Ah, Super Bowl weekend. Let the parties begin! More importantly, let those television commercials begin! Last year, a pug with a passion for Doritos made the top 10 list for commercial success, along with a group of dogs throwing a party and serving Bud Light. This year, we’ll have rottweilers and Doritos, and a chorus of dogs with Volkswagens. All designed to make us laugh while we go out and buy their brand.
But there’s also some controversy brewing this week about an ad that Skechers has produced. It features a french bulldog in Skecher shoes at a greyhound race track. The message is their shoes can make anybody (or at least a little bulldog) faster. Greyhound advocates are furious. They believe the images in this commercial legitimize the the sport of greyhound racing, where hundreds of these dogs are exploited and abused. Mistreatment of racing dogs is well-documented. Often, they’re poorly housed, poorly fed and severely mistreated as they train to race. Dogs that don’t win races are often just discarded, left to survive on their own unless they end up in a shelter. Little has been done to correct this. Instead, most people look the other way, giving tacit approval of the abuse.
I’ll take sides with the greyhounders here. Whoever produced this advertisement showed poor judgement at the very least. On its surface, it shows callous disregard for the plight of both greyhounds and whippets. I hope Skechers pulls this ad. If they do, they’ll show a compassionate side that just might give them the positive publicity they want. Let’s hope they do the right thing.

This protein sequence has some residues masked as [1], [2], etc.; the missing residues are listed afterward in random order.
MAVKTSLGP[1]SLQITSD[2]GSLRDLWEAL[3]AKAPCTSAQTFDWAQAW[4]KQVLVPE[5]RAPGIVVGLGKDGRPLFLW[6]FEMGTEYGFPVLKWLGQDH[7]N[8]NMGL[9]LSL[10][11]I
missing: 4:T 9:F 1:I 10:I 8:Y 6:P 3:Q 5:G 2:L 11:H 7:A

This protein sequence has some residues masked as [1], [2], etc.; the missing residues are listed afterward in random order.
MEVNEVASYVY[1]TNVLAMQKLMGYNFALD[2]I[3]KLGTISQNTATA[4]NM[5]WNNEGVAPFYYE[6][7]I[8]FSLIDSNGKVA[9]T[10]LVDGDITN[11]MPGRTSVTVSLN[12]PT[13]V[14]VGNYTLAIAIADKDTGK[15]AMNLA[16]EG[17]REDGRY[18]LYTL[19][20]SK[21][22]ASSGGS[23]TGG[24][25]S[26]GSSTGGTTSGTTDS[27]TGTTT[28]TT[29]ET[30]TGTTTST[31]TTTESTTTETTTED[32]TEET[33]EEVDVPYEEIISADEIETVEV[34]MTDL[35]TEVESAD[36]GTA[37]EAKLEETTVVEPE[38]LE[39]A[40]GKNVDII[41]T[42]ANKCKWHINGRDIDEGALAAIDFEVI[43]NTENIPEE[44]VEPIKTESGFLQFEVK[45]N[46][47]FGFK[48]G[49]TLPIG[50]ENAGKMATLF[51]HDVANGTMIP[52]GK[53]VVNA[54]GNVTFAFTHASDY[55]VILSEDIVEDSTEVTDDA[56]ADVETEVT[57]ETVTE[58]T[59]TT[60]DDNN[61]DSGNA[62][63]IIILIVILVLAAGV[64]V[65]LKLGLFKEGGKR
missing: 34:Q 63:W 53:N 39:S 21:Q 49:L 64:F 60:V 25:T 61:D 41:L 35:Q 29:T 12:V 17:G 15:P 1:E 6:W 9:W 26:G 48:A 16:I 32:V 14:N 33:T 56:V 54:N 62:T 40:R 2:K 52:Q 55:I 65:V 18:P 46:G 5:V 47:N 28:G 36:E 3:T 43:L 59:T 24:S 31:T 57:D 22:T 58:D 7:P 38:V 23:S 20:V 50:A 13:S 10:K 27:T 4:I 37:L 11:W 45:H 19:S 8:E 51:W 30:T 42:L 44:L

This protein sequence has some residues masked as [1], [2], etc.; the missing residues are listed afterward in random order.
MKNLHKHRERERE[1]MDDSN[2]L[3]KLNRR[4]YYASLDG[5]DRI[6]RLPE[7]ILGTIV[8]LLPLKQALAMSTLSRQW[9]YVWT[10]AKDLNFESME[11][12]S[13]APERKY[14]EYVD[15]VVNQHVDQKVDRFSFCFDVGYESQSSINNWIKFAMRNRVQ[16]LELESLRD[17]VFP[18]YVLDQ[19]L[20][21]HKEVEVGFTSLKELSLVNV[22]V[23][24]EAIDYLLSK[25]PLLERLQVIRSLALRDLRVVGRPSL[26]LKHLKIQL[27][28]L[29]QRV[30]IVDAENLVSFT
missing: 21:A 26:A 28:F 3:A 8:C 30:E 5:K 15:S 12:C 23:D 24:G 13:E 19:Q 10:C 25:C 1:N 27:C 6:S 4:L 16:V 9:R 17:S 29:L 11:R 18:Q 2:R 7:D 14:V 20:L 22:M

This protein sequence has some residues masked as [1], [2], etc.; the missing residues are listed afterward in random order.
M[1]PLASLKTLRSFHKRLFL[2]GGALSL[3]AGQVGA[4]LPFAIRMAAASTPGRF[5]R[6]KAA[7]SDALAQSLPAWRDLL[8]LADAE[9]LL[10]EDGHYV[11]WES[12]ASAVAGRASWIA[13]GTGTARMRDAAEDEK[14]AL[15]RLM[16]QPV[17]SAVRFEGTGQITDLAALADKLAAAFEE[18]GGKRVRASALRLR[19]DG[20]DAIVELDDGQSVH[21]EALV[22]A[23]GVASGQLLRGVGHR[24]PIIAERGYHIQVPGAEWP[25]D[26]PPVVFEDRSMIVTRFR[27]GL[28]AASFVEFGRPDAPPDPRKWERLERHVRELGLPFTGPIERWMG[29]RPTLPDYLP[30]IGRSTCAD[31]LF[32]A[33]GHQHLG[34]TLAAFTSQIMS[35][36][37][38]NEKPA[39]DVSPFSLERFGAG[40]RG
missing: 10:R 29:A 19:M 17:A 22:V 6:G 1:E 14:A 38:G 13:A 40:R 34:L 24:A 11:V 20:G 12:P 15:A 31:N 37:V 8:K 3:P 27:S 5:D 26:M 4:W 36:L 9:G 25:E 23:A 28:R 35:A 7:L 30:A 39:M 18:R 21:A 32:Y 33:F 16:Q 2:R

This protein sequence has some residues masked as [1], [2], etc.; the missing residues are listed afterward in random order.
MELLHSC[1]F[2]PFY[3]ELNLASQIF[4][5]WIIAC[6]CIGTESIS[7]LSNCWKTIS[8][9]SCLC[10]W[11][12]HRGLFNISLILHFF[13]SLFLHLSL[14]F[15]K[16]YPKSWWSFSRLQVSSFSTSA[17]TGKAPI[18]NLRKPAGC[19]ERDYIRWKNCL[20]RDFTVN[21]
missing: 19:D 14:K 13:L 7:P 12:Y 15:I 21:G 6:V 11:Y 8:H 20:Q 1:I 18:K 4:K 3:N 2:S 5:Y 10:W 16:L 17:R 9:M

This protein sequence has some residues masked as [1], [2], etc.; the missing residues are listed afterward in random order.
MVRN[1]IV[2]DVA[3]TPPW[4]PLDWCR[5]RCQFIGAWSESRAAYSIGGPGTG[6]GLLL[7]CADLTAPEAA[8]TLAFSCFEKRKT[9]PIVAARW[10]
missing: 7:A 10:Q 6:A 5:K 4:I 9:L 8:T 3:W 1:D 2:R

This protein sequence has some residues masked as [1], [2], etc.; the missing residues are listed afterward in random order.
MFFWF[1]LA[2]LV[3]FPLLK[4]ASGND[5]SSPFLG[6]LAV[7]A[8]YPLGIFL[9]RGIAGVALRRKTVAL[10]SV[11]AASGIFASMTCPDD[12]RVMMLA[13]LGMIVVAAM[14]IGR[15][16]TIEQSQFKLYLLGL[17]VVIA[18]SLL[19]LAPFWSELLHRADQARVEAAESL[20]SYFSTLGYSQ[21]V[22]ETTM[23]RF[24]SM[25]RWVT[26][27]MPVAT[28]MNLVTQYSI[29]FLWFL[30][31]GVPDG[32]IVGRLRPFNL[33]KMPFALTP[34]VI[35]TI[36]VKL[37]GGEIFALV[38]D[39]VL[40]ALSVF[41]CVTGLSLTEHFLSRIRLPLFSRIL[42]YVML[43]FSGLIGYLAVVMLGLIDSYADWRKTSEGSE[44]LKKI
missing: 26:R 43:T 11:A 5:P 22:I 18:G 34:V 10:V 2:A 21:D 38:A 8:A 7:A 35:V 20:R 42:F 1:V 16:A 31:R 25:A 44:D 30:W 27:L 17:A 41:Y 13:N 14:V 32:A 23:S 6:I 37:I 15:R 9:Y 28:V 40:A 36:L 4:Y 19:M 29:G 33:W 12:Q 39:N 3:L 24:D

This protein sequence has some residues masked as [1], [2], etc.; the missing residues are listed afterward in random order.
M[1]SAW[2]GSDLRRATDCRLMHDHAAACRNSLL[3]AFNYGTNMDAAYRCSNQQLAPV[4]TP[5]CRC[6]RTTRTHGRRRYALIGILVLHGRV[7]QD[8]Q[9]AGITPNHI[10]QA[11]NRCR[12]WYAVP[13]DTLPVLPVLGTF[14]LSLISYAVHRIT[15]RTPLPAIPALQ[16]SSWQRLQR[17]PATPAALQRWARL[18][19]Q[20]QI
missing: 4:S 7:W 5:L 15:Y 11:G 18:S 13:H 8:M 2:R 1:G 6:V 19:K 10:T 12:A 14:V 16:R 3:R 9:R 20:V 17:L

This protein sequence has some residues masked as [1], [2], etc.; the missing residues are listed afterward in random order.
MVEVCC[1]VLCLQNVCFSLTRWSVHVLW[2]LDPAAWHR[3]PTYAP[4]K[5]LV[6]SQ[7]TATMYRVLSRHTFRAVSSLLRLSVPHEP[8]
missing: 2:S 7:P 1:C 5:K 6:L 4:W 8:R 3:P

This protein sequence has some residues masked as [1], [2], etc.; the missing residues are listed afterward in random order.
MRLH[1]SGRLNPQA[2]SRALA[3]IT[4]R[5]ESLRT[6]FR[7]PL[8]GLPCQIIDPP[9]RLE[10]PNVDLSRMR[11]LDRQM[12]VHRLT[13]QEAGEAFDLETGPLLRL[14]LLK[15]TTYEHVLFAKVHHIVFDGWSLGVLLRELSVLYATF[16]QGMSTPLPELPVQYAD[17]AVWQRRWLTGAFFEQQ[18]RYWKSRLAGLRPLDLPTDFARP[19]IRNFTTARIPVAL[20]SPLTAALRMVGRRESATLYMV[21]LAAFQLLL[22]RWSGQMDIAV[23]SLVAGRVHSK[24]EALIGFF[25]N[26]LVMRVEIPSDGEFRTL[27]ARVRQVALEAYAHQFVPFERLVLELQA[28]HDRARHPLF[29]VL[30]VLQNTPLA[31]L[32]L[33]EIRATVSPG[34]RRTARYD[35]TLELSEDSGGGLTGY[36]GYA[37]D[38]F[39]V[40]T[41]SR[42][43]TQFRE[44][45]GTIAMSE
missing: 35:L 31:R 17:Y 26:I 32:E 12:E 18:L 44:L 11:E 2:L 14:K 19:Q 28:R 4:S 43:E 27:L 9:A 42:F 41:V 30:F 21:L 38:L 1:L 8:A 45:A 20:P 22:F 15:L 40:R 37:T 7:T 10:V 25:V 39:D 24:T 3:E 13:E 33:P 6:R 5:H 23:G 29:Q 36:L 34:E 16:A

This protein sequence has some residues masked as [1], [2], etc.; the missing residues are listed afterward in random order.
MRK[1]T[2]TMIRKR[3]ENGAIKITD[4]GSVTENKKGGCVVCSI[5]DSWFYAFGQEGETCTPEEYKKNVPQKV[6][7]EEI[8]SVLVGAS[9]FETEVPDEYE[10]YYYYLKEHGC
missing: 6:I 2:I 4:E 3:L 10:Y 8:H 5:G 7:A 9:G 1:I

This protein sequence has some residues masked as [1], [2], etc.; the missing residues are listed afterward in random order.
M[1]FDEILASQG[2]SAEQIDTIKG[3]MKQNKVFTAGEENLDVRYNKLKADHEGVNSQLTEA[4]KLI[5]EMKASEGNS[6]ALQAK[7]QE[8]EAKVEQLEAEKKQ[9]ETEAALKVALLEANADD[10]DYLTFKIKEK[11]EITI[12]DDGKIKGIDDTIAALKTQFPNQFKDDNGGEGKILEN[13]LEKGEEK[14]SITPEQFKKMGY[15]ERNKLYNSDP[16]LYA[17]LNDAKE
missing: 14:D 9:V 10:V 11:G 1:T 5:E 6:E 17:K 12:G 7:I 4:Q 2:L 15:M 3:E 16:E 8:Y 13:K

Meanwhile, the Super Bowl of dog shows is nearly here. The 136th Westminster Kennel Club dog show from Madison Square Garden will be held Feb. 13 and 14. There’s going to be 2,000 dogs representing 185 different breeds competing for top honors. This includes six new breeds recently recognized by the American Kennel Club. Try pronouncing some of these names; the Entlebucher mountain dog, the Norwegian Lundehund, the American English coonhound, the Finnish Lapphund, the Cesky terrier and the Xoloitzcuintli, previously known as the Mexican Hairless. I’ll bet none of your neighbors has one of these dogs in the backyard!
You can watch the show on television (USA Network and CNBC will cover the competition). Maybe your pooch will want to join you on the couch to view the proceedings. See if you can pick any of the winners in the preliminary rounds. Will a hound take top honors this year? Or will it be a terrier or a working breed? Whoever it is, there’s sure to be a lot of excitement.
And now for this week’s very appropriate question.
Our dog loves to watch TV with us. My friends say I’m crazy, but I know for a fact. Mort watches TV and one of his favorites shows is football (he’ll be there while we watch the big game this weekend). Is this unusual? Do other dogs watch television? Or is Mort a special dog?
Actually, lots of cats and dogs sit in front of the tube and watch what’s on the screen. It really does look like they’re entertained by whatever’s “on the air.” But scientists tell us that their fascination with television is not quite what you think.
First, dogs and cats have eyes that are different than ours. Their vision, including focal distance, doesn’t work the same as their human counterparts. More important, they process visual objects differently. While you and I follow that long pass into the endzone, Mort is probably focusing on something different. To him, a lot of things are happening on that screen and some of it is a blur as the camera pans down the field to the receiver at the other end. In short, he probably focuses on something entirely different than what you see.
So does Mort like to watch TV with you? Of course. Do other dogs and cats do the same? You bet. Are you crazy to think that Mort is a very special dog? Absolutely not! Enjoy the game and your time with your furry friend.